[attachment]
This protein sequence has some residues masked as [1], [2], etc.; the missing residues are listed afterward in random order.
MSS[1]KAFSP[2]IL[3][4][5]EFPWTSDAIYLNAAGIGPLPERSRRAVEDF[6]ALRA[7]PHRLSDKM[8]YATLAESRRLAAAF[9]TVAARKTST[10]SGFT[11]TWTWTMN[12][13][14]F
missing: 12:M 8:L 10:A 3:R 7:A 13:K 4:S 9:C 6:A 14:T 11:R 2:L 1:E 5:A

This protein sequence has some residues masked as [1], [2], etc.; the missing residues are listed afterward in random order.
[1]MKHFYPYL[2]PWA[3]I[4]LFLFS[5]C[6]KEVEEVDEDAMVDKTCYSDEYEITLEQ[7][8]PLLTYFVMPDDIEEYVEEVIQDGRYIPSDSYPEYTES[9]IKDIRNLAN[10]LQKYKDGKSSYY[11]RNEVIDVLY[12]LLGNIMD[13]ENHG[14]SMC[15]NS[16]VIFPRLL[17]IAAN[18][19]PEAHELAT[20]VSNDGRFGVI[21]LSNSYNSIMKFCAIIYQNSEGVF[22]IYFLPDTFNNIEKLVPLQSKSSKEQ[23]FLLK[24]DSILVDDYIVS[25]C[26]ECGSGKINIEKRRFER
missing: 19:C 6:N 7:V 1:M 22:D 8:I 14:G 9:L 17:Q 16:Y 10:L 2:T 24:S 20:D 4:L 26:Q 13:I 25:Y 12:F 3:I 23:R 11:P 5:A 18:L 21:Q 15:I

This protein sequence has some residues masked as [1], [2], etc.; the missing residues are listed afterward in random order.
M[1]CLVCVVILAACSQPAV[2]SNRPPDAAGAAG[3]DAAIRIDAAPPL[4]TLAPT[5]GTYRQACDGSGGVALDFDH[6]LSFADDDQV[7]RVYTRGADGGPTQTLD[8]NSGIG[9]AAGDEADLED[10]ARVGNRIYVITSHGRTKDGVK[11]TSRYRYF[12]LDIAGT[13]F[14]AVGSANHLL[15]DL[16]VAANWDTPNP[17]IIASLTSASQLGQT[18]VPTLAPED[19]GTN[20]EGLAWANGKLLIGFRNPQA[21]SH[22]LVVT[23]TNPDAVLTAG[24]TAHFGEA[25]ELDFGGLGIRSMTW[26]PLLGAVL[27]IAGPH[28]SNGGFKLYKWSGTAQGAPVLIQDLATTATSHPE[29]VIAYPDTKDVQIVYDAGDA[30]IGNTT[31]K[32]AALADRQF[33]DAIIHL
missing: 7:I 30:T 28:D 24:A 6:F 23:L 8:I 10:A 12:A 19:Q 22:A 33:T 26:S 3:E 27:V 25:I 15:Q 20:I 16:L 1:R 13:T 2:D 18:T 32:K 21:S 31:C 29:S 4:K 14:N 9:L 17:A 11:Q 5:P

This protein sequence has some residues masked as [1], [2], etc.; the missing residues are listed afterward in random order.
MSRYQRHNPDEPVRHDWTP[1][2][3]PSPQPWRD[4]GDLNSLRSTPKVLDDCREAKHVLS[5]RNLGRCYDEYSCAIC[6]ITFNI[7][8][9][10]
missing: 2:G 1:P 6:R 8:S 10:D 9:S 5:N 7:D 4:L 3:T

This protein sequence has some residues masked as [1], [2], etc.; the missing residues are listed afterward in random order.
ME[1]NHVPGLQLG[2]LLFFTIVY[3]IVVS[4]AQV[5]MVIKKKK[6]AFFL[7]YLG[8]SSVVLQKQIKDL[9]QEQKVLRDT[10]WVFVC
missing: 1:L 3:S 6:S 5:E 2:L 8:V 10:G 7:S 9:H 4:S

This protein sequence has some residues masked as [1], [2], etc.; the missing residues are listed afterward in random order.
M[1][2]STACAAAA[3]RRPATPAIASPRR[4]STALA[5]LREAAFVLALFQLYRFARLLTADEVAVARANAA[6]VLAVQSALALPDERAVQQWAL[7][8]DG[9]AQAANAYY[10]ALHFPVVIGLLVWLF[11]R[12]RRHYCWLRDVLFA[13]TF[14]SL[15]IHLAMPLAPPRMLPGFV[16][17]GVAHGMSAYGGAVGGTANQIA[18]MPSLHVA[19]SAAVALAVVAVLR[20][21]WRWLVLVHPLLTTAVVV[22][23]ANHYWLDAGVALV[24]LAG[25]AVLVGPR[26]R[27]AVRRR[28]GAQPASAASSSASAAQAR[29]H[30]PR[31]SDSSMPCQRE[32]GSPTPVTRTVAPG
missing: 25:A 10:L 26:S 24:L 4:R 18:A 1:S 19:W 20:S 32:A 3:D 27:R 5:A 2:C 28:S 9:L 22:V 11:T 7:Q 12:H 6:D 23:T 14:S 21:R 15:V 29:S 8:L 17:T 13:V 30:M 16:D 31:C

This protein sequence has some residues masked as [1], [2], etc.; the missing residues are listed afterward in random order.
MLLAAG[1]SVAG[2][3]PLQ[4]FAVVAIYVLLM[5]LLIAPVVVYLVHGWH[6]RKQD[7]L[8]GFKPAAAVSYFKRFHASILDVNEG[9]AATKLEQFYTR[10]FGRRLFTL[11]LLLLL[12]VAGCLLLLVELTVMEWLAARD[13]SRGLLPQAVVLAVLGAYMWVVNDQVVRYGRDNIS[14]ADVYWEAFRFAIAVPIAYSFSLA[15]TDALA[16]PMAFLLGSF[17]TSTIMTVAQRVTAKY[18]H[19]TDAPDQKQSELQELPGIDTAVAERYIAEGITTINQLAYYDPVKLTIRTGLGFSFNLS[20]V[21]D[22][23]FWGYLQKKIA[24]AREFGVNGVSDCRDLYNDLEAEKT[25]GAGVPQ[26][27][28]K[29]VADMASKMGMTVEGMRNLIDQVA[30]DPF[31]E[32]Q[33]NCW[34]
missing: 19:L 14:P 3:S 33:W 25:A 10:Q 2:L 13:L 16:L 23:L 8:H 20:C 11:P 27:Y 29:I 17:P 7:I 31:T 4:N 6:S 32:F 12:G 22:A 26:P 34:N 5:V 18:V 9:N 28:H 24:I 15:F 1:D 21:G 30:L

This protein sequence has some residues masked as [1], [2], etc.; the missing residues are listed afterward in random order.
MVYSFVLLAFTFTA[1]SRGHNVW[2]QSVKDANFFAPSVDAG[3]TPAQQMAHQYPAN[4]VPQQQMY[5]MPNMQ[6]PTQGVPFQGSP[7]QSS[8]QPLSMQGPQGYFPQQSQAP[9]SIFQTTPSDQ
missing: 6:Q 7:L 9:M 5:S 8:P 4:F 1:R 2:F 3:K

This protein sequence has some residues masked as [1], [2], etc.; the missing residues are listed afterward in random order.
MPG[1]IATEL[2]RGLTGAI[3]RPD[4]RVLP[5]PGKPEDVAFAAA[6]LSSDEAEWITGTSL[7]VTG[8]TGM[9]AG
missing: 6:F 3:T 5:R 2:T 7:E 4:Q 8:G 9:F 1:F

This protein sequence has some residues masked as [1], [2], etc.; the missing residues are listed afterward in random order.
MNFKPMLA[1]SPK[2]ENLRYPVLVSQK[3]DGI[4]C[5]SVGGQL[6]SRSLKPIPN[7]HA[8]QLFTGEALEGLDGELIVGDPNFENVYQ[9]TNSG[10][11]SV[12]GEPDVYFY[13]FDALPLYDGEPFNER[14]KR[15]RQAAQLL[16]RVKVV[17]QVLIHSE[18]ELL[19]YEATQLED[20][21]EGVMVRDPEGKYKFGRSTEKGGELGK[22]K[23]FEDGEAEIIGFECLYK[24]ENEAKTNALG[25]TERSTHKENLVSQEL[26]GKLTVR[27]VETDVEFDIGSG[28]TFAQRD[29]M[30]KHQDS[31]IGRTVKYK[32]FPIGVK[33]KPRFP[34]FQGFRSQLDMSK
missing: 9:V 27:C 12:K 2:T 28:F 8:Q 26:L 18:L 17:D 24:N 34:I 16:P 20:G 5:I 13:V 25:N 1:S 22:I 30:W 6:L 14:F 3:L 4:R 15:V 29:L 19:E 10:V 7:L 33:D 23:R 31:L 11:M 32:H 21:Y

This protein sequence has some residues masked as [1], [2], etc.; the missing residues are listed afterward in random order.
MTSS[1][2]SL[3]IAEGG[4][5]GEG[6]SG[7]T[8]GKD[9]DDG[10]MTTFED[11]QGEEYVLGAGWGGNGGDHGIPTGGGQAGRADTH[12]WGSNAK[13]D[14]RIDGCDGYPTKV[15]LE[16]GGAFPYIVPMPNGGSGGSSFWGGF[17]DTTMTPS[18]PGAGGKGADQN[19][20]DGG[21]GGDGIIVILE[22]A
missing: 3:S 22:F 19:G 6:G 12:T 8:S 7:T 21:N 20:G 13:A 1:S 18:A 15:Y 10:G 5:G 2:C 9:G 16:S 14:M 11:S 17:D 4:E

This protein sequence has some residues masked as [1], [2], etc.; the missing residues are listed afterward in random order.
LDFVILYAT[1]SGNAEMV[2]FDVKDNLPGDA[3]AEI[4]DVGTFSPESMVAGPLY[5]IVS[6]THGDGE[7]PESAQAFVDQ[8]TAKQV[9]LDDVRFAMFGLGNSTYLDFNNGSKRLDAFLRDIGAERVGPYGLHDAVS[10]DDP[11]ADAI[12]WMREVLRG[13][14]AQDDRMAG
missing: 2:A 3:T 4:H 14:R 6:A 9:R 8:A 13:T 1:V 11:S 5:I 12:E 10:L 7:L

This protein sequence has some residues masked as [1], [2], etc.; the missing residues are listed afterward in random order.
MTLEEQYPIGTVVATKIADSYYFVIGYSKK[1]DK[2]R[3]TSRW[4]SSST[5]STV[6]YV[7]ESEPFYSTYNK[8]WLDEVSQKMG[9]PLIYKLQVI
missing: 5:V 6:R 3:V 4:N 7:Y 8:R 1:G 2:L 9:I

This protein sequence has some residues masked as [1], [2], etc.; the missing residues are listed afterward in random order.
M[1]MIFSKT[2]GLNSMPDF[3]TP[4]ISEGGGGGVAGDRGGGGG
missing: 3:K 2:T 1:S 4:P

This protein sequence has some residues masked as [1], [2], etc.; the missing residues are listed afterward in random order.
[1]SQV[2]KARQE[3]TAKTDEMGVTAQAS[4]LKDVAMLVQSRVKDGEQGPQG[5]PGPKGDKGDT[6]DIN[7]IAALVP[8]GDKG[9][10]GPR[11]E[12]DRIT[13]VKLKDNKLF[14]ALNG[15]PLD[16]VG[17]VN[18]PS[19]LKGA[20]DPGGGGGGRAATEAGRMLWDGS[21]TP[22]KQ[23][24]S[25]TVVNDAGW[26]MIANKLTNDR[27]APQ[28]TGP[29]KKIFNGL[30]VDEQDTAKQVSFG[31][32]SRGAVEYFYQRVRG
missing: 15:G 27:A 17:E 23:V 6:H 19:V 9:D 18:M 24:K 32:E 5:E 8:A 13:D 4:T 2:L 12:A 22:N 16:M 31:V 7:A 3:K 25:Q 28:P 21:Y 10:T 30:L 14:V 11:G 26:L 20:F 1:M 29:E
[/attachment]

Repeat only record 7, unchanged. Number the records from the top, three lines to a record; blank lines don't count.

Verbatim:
This protein sequence has some residues masked as [1], [2], etc.; the missing residues are listed afterward in random order.
MLLAAG[1]SVAG[2][3]PLQ[4]FAVVAIYVLLM[5]LLIAPVVVYLVHGWH[6]RKQD[7]L[8]GFKPAAAVSYFKRFHASILDVNEG[9]AATKLEQFYTR[10]FGRRLFTL[11]LLLLL[12]VAGCLLLLVELTVMEWLAARD[13]SRGLLPQAVVLAVLGAYMWVVNDQVVRYGRDNIS[14]ADVYWEAFRFAIAVPIAYSFSLA[15]TDALA[16]PMAFLLGSF[17]TSTIMTVAQRVTAKY[18]H[19]TDAPDQKQSELQELPGIDTAVAERYIAEGITTINQLAYYDPVKLTIRTGLGFSFNLS[20]V[21]D[22][23]FWGYLQKKIA[24]AREFGVNGVSDCRDLYNDLEAEKT[25]GAGVPQ[26][27][28]K[29]VADMASKMGMTVEGMRNLIDQVA[30]DPF[31]E[32]Q[33]NCW[34]
missing: 19:L 14:P 3:S 33:W 25:A 10:Q 2:L 13:L 16:L 23:L 8:H 20:C 11:P 27:Y 29:I 17:P 7:I 31:T 4:N 6:S 32:F 12:G 22:A 26:P 34:N 5:V 18:V 9:N 28:H 24:I 15:F 1:D 21:G 30:L